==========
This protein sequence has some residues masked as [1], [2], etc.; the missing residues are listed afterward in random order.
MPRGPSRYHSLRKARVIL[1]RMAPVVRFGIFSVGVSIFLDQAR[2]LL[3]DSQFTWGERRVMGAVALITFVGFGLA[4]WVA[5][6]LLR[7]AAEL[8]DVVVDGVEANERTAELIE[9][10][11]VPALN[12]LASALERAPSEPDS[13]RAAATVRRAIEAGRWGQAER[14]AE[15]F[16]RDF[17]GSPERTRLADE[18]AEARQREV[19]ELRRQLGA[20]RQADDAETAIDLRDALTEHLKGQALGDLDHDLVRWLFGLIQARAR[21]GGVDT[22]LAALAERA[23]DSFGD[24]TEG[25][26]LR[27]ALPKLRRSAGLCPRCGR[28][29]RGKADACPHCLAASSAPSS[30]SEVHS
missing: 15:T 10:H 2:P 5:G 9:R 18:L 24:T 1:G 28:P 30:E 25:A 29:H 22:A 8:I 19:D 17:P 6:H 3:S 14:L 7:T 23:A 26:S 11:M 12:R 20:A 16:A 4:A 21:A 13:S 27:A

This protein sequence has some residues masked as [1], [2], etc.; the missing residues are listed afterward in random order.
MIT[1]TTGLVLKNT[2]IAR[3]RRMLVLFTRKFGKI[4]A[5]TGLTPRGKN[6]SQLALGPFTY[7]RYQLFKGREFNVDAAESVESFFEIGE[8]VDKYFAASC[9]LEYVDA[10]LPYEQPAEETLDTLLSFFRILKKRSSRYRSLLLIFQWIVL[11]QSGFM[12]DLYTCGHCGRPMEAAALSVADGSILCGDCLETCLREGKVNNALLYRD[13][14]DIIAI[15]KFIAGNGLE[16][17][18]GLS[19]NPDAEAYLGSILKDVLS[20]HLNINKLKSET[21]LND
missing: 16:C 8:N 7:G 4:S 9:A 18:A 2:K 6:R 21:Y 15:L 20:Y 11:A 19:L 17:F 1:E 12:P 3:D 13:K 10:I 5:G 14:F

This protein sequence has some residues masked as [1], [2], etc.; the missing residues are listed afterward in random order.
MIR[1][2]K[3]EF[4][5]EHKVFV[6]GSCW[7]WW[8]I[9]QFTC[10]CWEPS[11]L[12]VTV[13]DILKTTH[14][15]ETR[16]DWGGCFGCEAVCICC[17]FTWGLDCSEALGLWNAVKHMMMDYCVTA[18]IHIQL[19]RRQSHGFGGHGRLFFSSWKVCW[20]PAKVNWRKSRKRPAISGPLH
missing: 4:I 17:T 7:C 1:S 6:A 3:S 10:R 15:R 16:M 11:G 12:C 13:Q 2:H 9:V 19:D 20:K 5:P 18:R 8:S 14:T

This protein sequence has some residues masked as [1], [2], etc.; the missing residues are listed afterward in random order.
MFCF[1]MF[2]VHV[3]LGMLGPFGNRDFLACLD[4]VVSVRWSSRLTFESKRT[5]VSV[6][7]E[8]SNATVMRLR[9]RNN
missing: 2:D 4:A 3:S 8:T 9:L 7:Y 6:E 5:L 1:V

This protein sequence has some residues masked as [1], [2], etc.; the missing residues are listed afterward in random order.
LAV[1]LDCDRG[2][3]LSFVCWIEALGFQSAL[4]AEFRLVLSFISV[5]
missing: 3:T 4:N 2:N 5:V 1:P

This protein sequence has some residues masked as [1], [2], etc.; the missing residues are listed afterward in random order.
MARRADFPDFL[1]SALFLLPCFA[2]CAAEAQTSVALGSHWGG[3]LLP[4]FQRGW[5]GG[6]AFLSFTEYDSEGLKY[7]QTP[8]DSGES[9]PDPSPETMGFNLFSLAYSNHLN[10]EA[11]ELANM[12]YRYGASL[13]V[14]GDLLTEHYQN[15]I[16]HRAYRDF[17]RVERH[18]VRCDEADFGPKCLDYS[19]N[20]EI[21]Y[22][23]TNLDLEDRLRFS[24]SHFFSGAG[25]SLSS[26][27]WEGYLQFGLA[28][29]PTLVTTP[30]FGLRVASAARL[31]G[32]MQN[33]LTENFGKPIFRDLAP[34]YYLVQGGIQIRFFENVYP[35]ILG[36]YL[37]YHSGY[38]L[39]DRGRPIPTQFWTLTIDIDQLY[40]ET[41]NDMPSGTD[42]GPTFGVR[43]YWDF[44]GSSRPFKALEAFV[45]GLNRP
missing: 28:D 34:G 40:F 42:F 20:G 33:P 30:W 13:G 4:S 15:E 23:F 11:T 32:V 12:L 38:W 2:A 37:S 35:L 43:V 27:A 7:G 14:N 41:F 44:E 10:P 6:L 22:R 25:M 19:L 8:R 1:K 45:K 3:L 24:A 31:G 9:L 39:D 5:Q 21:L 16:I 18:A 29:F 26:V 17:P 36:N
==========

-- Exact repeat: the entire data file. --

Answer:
This protein sequence has some residues masked as [1], [2], etc.; the missing residues are listed afterward in random order.
MPRGPSRYHSLRKARVIL[1]RMAPVVRFGIFSVGVSIFLDQAR[2]LL[3]DSQFTWGERRVMGAVALITFVGFGLA[4]WVA[5][6]LLR[7]AAEL[8]DVVVDGVEANERTAELIE[9][10][11]VPALN[12]LASALERAPSEPDS[13]RAAATVRRAIEAGRWGQAER[14]AE[15]F[16]RDF[17]GSPERTRLADE[18]AEARQREV[19]ELRRQLGA[20]RQADDAETAIDLRDALTEHLKGQALGDLDHDLVRWLFGLIQARAR[21]GGVDT[22]LAALAERA[23]DSFGD[24]TEG[25][26]LR[27]ALPKLRRSAGLCPRCGR[28][29]RGKADACPHCLAASSAPSS[30]SEVHS
missing: 15:T 10:H 2:P 5:G 9:R 18:L 24:T 1:G 28:P 30:E 25:A 29:H 22:A 8:I 19:D 17:P 6:H 3:S 14:L 7:T 23:A 26:S 11:M 12:R 20:A 16:A 4:A 21:A 13:S 27:A

This protein sequence has some residues masked as [1], [2], etc.; the missing residues are listed afterward in random order.
MIT[1]TTGLVLKNT[2]IAR[3]RRMLVLFTRKFGKI[4]A[5]TGLTPRGKN[6]SQLALGPFTY[7]RYQLFKGREFNVDAAESVESFFEIGE[8]VDKYFAASC[9]LEYVDA[10]LPYEQPAEETLDTLLSFFRILKKRSSRYRSLLLIFQWIVL[11]QSGFM[12]DLYTCGHCGRPMEAAALSVADGSILCGDCLETCLREGKVNNALLYRD[13][14]DIIAI[15]KFIAGNGLE[16][17][18]GLS[19]NPDAEAYLGSILKDVLS[20]HLNINKLKSET[21]LND
missing: 16:C 8:N 7:G 4:S 9:A 18:A 2:K 6:R 21:Y 15:L 20:Y 11:A 19:L 17:F 1:E 12:P 3:D 13:K 10:I 5:G 14:F

This protein sequence has some residues masked as [1], [2], etc.; the missing residues are listed afterward in random order.
MIR[1][2]K[3]EF[4][5]EHKVFV[6]GSCW[7]WW[8]I[9]QFTC[10]CWEPS[11]L[12]VTV[13]DILKTTH[14][15]ETR[16]DWGGCFGCEAVCICC[17]FTWGLDCSEALGLWNAVKHMMMDYCVTA[18]IHIQL[19]RRQSHGFGGHGRLFFSSWKVCW[20]PAKVNWRKSRKRPAISGPLH
missing: 4:I 17:T 7:C 1:S 6:A 3:S 10:R 15:R 16:M 11:G 12:C 13:Q 2:H 9:V 19:D 20:K 5:P 18:R 8:S 14:T

This protein sequence has some residues masked as [1], [2], etc.; the missing residues are listed afterward in random order.
MFCF[1]MF[2]VHV[3]LGMLGPFGNRDFLACLD[4]VVSVRWSSRLTFESKRT[5]VSV[6][7]E[8]SNATVMRLR[9]RNN
missing: 2:D 4:A 3:S 8:T 9:L 7:Y 6:E 5:L 1:V

This protein sequence has some residues masked as [1], [2], etc.; the missing residues are listed afterward in random order.
LAV[1]LDCDRG[2][3]LSFVCWIEALGFQSAL[4]AEFRLVLSFISV[5]
missing: 3:T 4:N 2:N 5:V 1:P

This protein sequence has some residues masked as [1], [2], etc.; the missing residues are listed afterward in random order.
MARRADFPDFL[1]SALFLLPCFA[2]CAAEAQTSVALGSHWGG[3]LLP[4]FQRGW[5]GG[6]AFLSFTEYDSEGLKY[7]QTP[8]DSGES[9]PDPSPETMGFNLFSLAYSNHLN[10]EA[11]ELANM[12]YRYGASL[13]V[14]GDLLTEHYQN[15]I[16]HRAYRDF[17]RVERH[18]VRCDEADFGPKCLDYS[19]N[20]EI[21]Y[22][23]TNLDLEDRLRFS[24]SHFFSGAG[25]SLSS[26][27]WEGYLQFGLA[28][29]PTLVTTP[30]FGLRVASAARL[31]G[32]MQN[33]LTENFGKPIFRDLAP[34]YYLVQGGIQIRFFENVYP[35]ILG[36]YL[37]YHSGY[38]L[39]DRGRPIPTQFWTLTIDIDQLY[40]ET[41]NDMPSGTD[42]GPTFGVR[43]YWDF[44]GSSRPFKALEAFV[45]GLNRP
missing: 28:D 34:G 40:F 42:F 20:G 33:P 30:W 13:G 4:S 15:E 23:F 11:T 32:V 12:L 38:W 2:A 37:S 35:L 43:V 27:A 7:G 14:N 41:F 44:E 10:P 6:L 22:R 25:M 19:L 8:R 1:K 45:K 3:L 24:A 31:G 9:L 39:D 5:Q 21:L 16:I 18:A 29:F 26:V 17:P 36:N